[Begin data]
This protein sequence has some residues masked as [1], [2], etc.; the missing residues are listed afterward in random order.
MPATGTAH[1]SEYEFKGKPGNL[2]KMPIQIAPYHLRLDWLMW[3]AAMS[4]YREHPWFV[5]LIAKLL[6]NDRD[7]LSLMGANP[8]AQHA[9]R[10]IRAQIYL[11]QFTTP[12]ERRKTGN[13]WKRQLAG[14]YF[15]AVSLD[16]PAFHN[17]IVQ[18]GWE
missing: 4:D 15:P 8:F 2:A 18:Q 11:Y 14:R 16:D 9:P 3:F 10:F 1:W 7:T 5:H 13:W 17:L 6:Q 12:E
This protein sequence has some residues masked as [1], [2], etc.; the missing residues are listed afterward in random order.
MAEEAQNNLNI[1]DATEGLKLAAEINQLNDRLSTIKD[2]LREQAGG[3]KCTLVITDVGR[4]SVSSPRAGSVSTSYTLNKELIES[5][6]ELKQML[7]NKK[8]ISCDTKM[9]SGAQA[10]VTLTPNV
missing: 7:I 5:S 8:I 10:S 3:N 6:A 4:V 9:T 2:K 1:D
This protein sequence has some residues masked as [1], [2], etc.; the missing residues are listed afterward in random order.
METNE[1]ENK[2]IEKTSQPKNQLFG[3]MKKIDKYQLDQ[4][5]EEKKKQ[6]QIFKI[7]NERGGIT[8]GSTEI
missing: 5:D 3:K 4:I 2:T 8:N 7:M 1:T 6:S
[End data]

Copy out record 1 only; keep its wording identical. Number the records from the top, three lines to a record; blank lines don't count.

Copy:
This protein sequence has some residues masked as [1], [2], etc.; the missing residues are listed afterward in random order.
MPATGTAH[1]SEYEFKGKPGNL[2]KMPIQIAPYHLRLDWLMW[3]AAMS[4]YREHPWFV[5]LIAKLL[6]NDRD[7]LSLMGANP[8]AQHA[9]R[10]IRAQIYL[11]QFTTP[12]ERRKTGN[13]WKRQLAG[14]YF[15]AVSLD[16]PAFHN[17]IVQ[18]GWE
missing: 4:D 15:P 8:F 2:A 18:Q 11:Y 14:R 16:D 9:P 3:F 10:F 1:W 7:T 5:H 13:W 17:L 6:Q 12:E